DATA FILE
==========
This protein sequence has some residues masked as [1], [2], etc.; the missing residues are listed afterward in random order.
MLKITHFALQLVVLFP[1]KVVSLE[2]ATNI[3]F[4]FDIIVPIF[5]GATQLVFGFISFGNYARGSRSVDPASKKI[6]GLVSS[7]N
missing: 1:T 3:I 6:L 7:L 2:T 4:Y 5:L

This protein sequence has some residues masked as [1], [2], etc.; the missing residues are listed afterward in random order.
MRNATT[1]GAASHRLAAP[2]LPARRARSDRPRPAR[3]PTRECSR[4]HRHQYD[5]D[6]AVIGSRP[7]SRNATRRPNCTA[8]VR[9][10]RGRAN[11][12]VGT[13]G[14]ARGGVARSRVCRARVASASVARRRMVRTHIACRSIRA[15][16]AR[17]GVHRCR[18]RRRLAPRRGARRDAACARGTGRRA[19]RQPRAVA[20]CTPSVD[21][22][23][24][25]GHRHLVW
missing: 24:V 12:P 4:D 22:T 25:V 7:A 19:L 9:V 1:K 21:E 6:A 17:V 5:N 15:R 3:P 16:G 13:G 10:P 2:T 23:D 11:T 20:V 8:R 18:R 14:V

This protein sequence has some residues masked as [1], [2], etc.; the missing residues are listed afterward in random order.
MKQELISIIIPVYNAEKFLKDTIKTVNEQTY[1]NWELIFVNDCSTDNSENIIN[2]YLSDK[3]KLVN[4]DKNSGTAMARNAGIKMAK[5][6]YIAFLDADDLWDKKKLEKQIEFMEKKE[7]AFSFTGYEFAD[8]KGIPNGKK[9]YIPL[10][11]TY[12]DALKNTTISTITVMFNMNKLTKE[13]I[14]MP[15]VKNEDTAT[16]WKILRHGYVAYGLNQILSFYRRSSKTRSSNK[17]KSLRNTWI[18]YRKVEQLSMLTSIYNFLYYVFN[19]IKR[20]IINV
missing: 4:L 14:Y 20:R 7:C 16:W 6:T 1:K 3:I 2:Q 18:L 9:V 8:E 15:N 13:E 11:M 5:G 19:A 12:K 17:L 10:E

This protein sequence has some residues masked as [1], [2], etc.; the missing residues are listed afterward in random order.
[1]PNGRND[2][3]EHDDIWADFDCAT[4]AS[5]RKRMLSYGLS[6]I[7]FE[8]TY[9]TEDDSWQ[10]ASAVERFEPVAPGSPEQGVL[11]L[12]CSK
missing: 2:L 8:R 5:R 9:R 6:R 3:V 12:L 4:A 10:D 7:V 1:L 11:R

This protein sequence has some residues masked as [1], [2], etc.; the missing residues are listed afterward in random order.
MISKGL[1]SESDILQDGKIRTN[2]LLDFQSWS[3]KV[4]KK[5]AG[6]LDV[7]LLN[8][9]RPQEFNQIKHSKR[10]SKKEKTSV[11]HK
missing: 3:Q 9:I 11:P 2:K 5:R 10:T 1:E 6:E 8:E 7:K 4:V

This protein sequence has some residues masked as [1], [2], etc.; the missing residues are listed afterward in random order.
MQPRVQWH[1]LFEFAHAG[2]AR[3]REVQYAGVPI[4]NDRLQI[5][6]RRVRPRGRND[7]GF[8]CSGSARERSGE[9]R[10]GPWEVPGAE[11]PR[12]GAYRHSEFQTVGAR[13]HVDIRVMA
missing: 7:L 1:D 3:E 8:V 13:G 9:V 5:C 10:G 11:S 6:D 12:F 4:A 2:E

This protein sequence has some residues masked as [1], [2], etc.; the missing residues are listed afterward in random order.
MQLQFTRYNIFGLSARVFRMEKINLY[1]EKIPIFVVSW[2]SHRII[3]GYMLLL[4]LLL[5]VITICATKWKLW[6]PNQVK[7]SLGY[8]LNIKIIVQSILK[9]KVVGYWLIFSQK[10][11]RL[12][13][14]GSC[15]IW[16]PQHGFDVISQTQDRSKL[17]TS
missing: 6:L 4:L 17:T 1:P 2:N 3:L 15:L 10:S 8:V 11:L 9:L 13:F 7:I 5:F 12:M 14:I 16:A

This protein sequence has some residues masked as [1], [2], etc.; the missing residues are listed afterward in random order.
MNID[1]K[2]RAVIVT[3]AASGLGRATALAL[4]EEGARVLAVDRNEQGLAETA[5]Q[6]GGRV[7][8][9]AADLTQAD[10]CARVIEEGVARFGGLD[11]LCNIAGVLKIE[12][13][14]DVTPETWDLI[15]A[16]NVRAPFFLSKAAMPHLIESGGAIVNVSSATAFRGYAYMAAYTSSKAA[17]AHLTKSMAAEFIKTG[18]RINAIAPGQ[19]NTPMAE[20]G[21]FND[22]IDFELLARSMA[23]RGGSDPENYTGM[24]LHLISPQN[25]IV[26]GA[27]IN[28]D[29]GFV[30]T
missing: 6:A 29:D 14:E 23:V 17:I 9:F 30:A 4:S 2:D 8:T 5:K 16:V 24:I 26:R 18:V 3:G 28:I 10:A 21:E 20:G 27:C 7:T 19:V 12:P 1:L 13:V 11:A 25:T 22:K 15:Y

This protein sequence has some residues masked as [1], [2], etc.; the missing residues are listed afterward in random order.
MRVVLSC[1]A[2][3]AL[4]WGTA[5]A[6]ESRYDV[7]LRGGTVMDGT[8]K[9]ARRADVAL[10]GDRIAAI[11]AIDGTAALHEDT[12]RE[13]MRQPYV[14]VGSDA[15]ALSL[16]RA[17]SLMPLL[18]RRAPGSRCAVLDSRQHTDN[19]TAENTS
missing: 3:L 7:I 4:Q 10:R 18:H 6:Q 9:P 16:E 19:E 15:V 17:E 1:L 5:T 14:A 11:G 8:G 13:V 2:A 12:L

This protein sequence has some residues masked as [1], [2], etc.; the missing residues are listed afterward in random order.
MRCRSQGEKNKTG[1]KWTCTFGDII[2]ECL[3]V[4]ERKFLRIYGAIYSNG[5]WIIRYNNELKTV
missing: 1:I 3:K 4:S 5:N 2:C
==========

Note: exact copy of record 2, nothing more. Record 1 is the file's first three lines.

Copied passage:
This protein sequence has some residues masked as [1], [2], etc.; the missing residues are listed afterward in random order.
MRNATT[1]GAASHRLAAP[2]LPARRARSDRPRPAR[3]PTRECSR[4]HRHQYD[5]D[6]AVIGSRP[7]SRNATRRPNCTA[8]VR[9][10]RGRAN[11][12]VGT[13]G[14]ARGGVARSRVCRARVASASVARRRMVRTHIACRSIRA[15][16]AR[17]GVHRCR[18]RRRLAPRRGARRDAACARGTGRRA[19]RQPRAVA[20]CTPSVD[21][22][23][24][25]GHRHLVW
missing: 24:V 12:P 4:D 22:T 25:V 7:A 19:L 9:V 1:K 21:E 6:A 17:V 5:N 15:R 3:P 16:G 13:G 10:P 2:T 23:D 11:T 20:V 8:R 18:R 14:V